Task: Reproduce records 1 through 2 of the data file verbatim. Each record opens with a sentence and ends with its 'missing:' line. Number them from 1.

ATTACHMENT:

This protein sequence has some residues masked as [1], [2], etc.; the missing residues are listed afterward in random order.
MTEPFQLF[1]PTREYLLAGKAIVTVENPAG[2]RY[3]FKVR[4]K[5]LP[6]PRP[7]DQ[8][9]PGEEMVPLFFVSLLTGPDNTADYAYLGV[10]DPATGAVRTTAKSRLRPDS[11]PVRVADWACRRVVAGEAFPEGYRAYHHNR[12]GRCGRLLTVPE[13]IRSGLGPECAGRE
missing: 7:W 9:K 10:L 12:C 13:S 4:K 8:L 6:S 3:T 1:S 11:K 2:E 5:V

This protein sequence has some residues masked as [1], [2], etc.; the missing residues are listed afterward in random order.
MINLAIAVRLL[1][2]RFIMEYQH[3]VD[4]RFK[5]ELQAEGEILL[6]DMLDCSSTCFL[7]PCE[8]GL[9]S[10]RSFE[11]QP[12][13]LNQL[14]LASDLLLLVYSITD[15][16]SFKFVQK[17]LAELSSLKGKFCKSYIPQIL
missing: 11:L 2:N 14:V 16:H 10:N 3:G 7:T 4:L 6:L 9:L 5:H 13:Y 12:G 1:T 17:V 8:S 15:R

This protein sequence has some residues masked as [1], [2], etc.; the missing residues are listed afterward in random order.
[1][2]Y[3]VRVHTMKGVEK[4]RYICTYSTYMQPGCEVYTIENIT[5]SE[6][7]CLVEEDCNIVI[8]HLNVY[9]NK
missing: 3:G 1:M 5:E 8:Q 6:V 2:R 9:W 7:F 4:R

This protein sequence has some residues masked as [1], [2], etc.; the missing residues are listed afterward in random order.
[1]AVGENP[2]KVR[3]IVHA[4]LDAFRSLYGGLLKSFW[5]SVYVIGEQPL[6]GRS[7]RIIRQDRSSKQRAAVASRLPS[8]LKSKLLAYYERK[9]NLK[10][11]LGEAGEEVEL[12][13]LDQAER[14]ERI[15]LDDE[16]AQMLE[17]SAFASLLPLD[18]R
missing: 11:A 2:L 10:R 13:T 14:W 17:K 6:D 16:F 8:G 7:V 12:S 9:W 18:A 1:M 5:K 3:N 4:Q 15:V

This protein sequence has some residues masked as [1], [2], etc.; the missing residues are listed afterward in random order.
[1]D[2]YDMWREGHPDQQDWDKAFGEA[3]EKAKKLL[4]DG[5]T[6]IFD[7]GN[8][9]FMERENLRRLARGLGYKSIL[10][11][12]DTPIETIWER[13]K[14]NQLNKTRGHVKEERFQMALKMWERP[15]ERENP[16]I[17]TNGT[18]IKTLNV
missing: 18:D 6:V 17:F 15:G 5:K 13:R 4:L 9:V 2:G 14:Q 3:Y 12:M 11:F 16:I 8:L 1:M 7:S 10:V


This protein sequence has some residues masked as [1], [2], etc.; the missing residues are listed afterward in random order.
MTEPFQLF[1]PTREYLLAGKAIVTVENPAG[2]RY[3]FKVR[4]K[5]LP[6]PRP[7]DQ[8][9]PGEEMVPLFFVSLLTGPDNTADYAYLGV[10]DPATGAVRTTAKSRLRPDS[11]PVRVADWACRRVVAGEAFPEGYRAYHHNR[12]GRCGRLLTVPE[13]IRSGLGPECAGRE
missing: 7:W 9:K 10:L 12:C 13:S 4:K 8:L 6:S 3:T 1:S 11:K 2:E 5:V

This protein sequence has some residues masked as [1], [2], etc.; the missing residues are listed afterward in random order.
MINLAIAVRLL[1][2]RFIMEYQH[3]VD[4]RFK[5]ELQAEGEILL[6]DMLDCSSTCFL[7]PCE[8]GL[9]S[10]RSFE[11]QP[12][13]LNQL[14]LASDLLLLVYSITD[15][16]SFKFVQK[17]LAELSSLKGKFCKSYIPQIL
missing: 11:L 2:N 14:V 16:H 10:N 3:G 7:T 4:L 6:L 9:L 5:H 13:Y 12:G 1:T 17:V 8:S 15:R